[00:37:49] Tim Schmoyer: Cause I listened to that clip that you were referring to my Instagram. I'm like, Ooh, that was good right there. My, I have a, that's just a, who edits all those and puts them up for me. But, so I won't get it as good as I did there. [00:38:00] But the idea is that. For most people hosting, they feel like they need to perform when they're doing that.

[00:38:07] Tim Schmoyer: And when you feel like you need to perform really, what you're saying is, I care deeply what these people think about me. And in that regard, like the hosting becomes more about you than about the relationship. And I, and our perspective now. Is it's not about how do we look, it's more about like the focus is on the people who are coming.

[00:38:30] Tim Schmoyer: So I, I get that it's important to clean up and we do the cleanup, not because of how it reflects on us, but because we want to honor our guests and make them feel like they're in a welcoming, relaxed environment. But sometimes it doesn't all get cleaned up and people come in and there's still dishes on our counter or, and there's still junk on our stove.

[00:38:49] Tim Schmoyer: People don't care, if anything, it's like, Oh, I feel like I, I can, put my feet up on the coffee table and, and, and feel more relaxed here. And we're like, we're like, great. That's awesome. That's [00:39:00] actually how we would prefer that you feel. So yeah, the focus needs to be less on like, what do people think about me and more on how do I serve this person really well.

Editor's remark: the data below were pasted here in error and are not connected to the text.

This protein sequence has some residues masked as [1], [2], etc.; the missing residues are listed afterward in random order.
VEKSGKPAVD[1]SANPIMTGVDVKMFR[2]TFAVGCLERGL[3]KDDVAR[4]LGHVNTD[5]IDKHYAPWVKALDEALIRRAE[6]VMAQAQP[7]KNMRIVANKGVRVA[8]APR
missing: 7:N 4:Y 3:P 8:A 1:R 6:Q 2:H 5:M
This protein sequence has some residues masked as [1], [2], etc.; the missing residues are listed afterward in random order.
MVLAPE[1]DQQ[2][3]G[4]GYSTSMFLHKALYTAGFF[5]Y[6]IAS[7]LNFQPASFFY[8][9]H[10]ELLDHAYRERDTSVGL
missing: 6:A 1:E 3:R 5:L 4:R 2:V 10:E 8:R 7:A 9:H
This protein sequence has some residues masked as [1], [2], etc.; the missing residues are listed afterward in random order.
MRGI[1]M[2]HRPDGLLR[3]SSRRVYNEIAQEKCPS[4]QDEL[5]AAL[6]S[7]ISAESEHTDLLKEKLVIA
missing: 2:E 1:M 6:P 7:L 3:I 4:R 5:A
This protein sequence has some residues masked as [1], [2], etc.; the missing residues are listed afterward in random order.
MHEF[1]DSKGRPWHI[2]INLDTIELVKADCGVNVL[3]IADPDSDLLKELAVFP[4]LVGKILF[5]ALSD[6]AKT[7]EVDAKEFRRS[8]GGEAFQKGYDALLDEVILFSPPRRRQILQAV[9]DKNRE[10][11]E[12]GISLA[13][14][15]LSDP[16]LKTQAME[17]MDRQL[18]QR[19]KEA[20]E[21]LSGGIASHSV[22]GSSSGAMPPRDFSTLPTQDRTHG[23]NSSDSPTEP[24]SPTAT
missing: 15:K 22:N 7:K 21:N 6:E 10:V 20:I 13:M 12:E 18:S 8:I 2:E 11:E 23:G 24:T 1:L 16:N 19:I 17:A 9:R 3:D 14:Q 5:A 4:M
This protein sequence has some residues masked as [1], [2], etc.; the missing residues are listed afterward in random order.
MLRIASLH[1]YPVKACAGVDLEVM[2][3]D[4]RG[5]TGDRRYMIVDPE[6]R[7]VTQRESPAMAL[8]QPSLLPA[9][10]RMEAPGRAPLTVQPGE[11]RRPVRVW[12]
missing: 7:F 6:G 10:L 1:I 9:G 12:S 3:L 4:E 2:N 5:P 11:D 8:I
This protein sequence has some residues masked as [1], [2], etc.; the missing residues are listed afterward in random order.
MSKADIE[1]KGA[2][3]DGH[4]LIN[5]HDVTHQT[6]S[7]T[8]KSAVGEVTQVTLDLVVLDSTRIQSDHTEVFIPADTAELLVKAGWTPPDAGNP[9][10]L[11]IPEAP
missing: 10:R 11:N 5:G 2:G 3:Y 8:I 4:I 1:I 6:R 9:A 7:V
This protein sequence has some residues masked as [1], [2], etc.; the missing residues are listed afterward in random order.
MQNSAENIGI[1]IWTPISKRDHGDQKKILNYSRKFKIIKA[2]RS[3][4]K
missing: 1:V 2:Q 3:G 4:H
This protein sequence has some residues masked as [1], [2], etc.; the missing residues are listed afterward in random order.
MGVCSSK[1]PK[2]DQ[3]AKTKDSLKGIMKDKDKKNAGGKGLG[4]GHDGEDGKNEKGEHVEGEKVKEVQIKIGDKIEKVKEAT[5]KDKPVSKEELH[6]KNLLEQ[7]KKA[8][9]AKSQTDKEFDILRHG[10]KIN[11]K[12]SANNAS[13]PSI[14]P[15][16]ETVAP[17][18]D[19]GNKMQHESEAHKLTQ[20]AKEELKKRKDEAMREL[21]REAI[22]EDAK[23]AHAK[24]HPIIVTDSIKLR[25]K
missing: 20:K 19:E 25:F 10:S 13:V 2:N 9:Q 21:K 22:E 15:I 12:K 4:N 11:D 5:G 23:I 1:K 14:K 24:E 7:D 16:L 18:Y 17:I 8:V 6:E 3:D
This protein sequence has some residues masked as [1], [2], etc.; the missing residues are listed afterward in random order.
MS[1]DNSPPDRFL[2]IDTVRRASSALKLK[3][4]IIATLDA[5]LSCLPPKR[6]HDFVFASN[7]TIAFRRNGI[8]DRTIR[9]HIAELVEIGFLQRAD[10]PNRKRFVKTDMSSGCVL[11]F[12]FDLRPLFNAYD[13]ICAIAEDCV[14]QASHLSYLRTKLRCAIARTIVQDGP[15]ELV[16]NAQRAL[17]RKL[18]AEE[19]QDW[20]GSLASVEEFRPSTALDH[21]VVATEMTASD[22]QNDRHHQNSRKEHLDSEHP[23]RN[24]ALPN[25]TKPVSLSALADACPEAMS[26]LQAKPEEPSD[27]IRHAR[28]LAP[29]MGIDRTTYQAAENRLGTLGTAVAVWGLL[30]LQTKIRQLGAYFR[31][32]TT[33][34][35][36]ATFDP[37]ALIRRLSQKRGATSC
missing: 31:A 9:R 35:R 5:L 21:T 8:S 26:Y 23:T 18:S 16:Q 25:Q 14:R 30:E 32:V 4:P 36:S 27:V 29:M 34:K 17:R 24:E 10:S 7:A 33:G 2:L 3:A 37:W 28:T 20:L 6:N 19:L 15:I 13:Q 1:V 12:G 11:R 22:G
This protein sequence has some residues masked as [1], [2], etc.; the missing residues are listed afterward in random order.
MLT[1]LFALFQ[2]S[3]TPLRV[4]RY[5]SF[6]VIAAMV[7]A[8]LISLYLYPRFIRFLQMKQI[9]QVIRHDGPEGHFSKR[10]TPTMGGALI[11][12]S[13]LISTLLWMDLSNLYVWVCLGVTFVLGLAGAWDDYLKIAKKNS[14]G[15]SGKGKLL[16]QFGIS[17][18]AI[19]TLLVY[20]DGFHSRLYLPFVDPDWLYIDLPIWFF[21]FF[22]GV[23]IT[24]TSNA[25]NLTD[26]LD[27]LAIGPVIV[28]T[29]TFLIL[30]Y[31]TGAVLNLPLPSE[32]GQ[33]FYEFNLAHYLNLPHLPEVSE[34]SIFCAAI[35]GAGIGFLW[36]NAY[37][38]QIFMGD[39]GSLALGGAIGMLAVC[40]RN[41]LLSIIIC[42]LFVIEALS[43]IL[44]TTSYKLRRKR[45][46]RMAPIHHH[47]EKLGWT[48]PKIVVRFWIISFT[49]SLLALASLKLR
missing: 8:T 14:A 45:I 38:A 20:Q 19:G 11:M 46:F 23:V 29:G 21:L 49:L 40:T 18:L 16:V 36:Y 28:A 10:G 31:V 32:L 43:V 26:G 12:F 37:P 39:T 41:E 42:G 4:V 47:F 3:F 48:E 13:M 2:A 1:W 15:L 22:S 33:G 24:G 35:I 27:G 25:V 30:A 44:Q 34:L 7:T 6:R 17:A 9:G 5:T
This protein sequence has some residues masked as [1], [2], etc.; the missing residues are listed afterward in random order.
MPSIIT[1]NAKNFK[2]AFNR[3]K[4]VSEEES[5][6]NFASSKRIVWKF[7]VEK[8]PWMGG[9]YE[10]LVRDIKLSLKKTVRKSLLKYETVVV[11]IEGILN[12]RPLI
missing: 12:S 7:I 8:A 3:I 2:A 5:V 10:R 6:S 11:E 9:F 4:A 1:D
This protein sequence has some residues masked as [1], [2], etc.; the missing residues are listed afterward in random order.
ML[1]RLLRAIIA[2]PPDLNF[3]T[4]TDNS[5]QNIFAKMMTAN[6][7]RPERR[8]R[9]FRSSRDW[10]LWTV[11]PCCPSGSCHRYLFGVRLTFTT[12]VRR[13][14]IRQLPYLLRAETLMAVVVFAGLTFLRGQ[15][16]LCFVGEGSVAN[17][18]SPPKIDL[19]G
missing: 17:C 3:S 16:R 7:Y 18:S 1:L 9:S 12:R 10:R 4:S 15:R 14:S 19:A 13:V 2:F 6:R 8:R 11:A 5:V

[00:39:08] Tim Schmoyer: And, build the focus on relationship, not on

[00:39:12] Curt Storring: That's really good. Yeah. That takes the sort of selfless sacrificial angle, which I think is important in all things. But how have your kids done with this? Have there ever been a time where they're like, no dad, this sucks. Like we don't want to do this. What is that like with

[00:39:25] Tim Schmoyer: can we do, are we doing a past about, are we doing this week? We're doing this week. Or, after, like our homeschool co op, sometimes, a bunch of families will come over to our place to eat lunch together after that. Thanks to, so now our kids love it and it's, I think there's something. Let me say it this way. When I look at biblically, how are people supposed to form community? Most people today form community inside of a church building, inside of a gymnasium, on an athletic field. And those are all [00:40:00] fine ways to build community. But biblically community happens in the home and it's led by fathers.

[00:40:05] Tim Schmoyer: You look at like Passover, for example, this is a meal where there's a father leading this. In the home with the Children, breaking the bread, which then Jesus took on to symbolize himself right now. We know it is communion, but it started as Passover. And still is Passover. We just called it communion.

[00:40:23] Tim Schmoyer: But, Yeah. And so I think like the home, there's something intimate about being someone's home, there's something vulnerable about being in someone's home. And I think that's why a lot of people don't do it is because it feels risky. In some way, these people are going to get to know me a little bit better.